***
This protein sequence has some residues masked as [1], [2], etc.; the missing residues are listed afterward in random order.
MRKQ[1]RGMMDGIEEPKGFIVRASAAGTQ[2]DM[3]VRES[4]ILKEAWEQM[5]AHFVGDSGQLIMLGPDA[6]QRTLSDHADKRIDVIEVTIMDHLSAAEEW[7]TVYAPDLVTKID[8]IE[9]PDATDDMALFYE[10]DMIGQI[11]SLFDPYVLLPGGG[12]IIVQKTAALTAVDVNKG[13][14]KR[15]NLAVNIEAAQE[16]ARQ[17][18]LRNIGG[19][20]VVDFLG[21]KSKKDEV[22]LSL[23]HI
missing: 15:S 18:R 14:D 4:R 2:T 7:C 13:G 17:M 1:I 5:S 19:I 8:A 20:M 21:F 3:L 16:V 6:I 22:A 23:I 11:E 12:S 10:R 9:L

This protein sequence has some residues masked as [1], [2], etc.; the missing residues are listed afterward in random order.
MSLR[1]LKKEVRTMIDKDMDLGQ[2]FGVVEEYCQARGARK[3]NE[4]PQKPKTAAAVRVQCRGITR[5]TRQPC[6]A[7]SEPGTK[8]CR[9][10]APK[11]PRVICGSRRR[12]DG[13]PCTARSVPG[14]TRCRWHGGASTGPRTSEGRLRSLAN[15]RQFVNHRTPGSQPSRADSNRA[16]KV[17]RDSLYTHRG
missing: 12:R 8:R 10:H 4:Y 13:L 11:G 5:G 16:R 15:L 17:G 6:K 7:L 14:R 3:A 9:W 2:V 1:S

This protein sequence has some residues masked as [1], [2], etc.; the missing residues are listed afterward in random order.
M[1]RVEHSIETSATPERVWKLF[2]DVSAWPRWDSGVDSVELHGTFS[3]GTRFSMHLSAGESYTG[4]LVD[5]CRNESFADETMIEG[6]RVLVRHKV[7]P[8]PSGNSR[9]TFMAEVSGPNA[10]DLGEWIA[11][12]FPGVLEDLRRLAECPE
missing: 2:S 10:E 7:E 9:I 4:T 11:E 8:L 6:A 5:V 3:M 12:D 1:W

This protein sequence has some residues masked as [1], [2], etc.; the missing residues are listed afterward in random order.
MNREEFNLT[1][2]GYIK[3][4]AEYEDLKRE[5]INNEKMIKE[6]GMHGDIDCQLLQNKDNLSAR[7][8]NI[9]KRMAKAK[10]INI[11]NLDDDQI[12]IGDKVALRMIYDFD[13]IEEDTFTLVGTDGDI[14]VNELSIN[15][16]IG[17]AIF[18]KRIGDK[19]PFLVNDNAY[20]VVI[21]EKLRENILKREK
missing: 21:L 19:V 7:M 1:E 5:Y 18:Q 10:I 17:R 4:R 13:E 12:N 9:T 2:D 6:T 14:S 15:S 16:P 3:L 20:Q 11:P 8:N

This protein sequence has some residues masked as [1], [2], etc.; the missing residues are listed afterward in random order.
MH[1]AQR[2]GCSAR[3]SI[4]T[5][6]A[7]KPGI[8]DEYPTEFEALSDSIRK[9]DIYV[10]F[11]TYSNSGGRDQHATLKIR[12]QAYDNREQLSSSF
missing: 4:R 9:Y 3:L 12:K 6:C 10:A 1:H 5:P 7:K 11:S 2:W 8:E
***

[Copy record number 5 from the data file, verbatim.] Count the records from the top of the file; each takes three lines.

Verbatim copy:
This protein sequence has some residues masked as [1], [2], etc.; the missing residues are listed afterward in random order.
MH[1]AQR[2]GCSAR[3]SI[4]T[5][6]A[7]KPGI[8]DEYPTEFEALSDSIRK[9]DIYV[10]F[11]TYSNSGGRDQHATLKIR[12]QAYDNREQLSSSF
missing: 4:R 9:Y 3:L 12:K 6:C 10:A 1:H 5:P 7:K 11:S 2:W 8:E